Faculty in the News - Archive



Tuesday, February 7, 2006

Professor Christopher Brown

WBFF-TV – A Baltimore family is suing the drunk driver who killed three relatives two years ago while driving an airport taxi van. The lawsuit also names Enterprise Leasing, which leased the van to the man’s employer, Baltimare Shuttle. Christopher Brown, JD, associate professor at the School of Law, said the court will try to find out if Enterprise in any way controlled the action of Baltimare’s employees.

Monday, February 6, 2006

Professor Douglas Colbert

WBAL-TV - The Maryland Court of Appeals issued a stay of execution Monday for Vernon Evans Jr. Doug Colbert, JD, professor at the School of Law, said the high court's ruling may signal a re-examination of the death penalty in Maryland.

Monday, February 6, 2006

Professor Michael Greenberger

ABC World News Tonight – Jury selection began in the sentencing phase of confessed al-Qaida conspirator Zacarias Moussaoui. Michael Greenberger, JD, professor at the School of Law and director of the University of Maryland Center for Health and Homeland Security, described Moussaoui's demeanor in the courtroom as "hostile."

Sunday, February 5, 2006

Professor Irving Breitowitz

The Washington Post – Sarah Rosenbloom and her husband divorced seven years ago in Maryland civil court. But she remains married under Jewish law because he has refused to give her a religious divorce document known in Hebrew as a get. Women in Rosenbloom's situation are called agunah in Hebrew, which means "chained woman." "The agunah problem is a very serious one. [It] is one aspect of a greater recognition of family problems that maybe we've been sweeping under the carpet," said Irving Breitowitz, JD, associate professor at the School of Law and a rabbi who wrote a book about agunah. "We are bound by the principles, but we can try to devise new mechanisms."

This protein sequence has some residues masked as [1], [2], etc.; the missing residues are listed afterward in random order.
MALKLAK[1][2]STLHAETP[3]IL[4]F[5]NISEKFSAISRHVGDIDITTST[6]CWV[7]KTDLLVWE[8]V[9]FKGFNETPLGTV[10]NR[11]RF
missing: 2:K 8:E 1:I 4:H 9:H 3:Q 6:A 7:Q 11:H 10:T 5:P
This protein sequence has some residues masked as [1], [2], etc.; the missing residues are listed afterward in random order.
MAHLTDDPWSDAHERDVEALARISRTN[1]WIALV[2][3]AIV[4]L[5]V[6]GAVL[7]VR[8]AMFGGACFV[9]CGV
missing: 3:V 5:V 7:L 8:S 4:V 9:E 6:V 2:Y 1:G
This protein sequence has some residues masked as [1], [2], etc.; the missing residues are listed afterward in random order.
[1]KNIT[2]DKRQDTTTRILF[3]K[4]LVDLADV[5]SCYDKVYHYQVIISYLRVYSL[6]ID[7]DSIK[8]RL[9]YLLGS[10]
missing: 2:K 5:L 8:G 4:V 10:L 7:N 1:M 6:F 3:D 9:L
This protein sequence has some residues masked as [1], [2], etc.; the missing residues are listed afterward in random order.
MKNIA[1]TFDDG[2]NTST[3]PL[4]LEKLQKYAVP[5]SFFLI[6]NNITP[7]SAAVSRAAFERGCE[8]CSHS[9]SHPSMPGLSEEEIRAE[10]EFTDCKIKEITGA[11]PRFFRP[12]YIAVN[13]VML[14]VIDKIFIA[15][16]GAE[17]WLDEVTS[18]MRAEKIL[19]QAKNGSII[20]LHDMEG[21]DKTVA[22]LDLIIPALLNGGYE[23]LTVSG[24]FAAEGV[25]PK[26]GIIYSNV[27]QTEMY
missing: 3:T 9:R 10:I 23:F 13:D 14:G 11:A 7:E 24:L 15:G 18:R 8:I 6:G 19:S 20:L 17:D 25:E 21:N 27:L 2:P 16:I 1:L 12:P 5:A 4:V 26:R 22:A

Saturday, February 4, 2006

Professor Christopher Brown

The Baltimore Sun – Whoever is elected governor in November will have an unusual opportunity to quickly shape Maryland's highest court because of the mandatory retirement of three of the seven judges in the first 18 months of the next gubernatorial term. "The three judges who will retire the soonest are among the most conservative on the top bench," said Christopher Brown, JD, assistant professor at the School of Law, who has analyzed split decisions by the court.

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500 W. Baltimore Street, Baltimore, MD 21201-1786 PHONE: (410) 706-7214 FAX: (410) 706-4045 / TDD: (410) 706-7714

Copyright © 2014, University of Maryland Francis King Carey School of Law. All Rights Reserved